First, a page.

- June 22nd 2008
Take a barge in Britain's industrial back yard
The grim landscape of the Potteries looks quite different from the deck of a barge.
Ian Herbert takes the scenic route
Sunday, 22 June 2008
It has to be the Slow Movement's ultimate holiday – meandering up the Trent and Mersey Canal on a barge at 4mph while watching commuters belt along the Manchester to London high-speed railway line at close on a ton. The names of the boats we pass tell the story of a fraternity that has found the escape hatch – Dunwurryin, Duntorin.
Our journey starts at the Great Haywood boatyard, 20 miles south of Stoke, where the Staffordshire and Worcestershire meets the Trent and Mersey in what was once the Spaghetti Junction of the canal network. Then we're out in the open, indulging in the endlessly entertaining barge occupation of peering into back gardens.
At Stone, there's the first real flight of locks and the delights of the historic, lockside Star Inn, which affords the chance to eat, and watch others toil over the lock gates. Above Stone, the herons, moorhens and peewits make way for industrial Stoke – the place the T&M was built to serve. There's a real sense of loss at first. Gone is the Shelton Bar steelworks where, until just a decade or so ago, barges passed into the cacophonous fabrication sheds that spanned the canal. The new "industry" is all too visible, built next to the road network now: a gargantuan Sainsbury storage depot.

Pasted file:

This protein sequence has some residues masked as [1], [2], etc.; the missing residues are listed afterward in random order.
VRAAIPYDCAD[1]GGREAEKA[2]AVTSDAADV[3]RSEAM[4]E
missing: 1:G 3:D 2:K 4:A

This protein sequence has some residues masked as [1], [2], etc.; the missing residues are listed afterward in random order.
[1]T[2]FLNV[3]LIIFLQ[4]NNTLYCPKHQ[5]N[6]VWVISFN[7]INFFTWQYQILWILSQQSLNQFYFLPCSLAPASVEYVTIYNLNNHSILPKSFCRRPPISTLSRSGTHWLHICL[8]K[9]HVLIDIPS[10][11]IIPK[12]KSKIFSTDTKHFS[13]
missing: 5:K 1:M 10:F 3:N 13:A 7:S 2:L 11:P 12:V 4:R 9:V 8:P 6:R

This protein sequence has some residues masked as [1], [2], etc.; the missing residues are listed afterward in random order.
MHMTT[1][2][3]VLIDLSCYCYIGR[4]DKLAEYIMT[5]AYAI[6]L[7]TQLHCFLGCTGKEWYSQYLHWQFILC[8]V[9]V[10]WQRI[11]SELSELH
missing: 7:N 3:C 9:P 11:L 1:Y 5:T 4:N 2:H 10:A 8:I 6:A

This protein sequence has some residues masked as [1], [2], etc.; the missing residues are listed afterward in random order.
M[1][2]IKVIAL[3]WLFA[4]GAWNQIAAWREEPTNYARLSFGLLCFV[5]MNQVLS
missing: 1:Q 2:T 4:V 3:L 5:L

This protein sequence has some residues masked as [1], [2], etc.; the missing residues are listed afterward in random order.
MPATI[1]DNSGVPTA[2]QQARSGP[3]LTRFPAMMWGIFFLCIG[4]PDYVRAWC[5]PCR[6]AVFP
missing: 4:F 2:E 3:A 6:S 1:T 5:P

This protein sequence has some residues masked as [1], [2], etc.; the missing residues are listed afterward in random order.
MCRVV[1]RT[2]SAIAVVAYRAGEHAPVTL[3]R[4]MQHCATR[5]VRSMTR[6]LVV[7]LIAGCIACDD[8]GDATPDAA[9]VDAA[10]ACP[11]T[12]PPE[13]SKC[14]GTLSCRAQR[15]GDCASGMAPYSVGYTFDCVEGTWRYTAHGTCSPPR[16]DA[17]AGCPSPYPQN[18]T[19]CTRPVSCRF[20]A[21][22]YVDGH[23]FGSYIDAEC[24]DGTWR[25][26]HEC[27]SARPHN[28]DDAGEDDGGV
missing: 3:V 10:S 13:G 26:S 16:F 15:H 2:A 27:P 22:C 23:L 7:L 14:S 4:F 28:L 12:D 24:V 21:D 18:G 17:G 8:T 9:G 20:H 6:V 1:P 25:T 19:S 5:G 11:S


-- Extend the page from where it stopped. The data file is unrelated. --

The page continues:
But at Etruria Junction is a piece of history indeed: the place, named after the Italian pottery district, which was the headquarters of the canal network after Wedgwood persuaded Brindley to lay the canal here. It's easy to picture the two men – the Jobs and Wozniak of their day – especially after a visit to the Etruscan Bone Mill and museum on the canal, where the grinding down of cattle bone and flint to make Potteries porcelain was – still is – undertaken.
Here, in this industrial heartland, we pass disused factories and kilns, purple splashes of buddleia bursting forth defiantly from the crumbling waterside walls. We are safe, smug and intrepid; urban explorers, discovering the roots of the city that are invisible from the road.
This is not the only unappreciated part of Britain being reopened for recreation by the renaissance of the canals. From Bradford to Birmingham, there are new journeys of discovery, though work has ground to a halt after the funding crisis at the Department for Environment, Food and Rural Affairs, which has meant a substantial cut in British Waterways' budget.
At Etruria lock we continue north on the T&M for that point on the map where the canal mysteriously vanishes. It's the two-mile Harecastle Tunnel, hewn out of a hill of the same name. The water is suddenly orange (because of run-offs from ironstone rock inside the hill) and it seems inadvisable to hang around in there. "Just keep her moving. Generally speaking, it's the slower the worse," the tunnel-keeper warns ominously before ushering us in.
There's a formidable "clang" as the door slams shut at the southern end, the fume extractor fan begins its mighty roar and the only reminder of our way out is a pinhole of light, two miles in the distance. In the dark, the children want to know about the "leggers", who propelled boats through by lying on their backs and "walking" against walls.
Is there any industrial heritage "experience" to beat this place?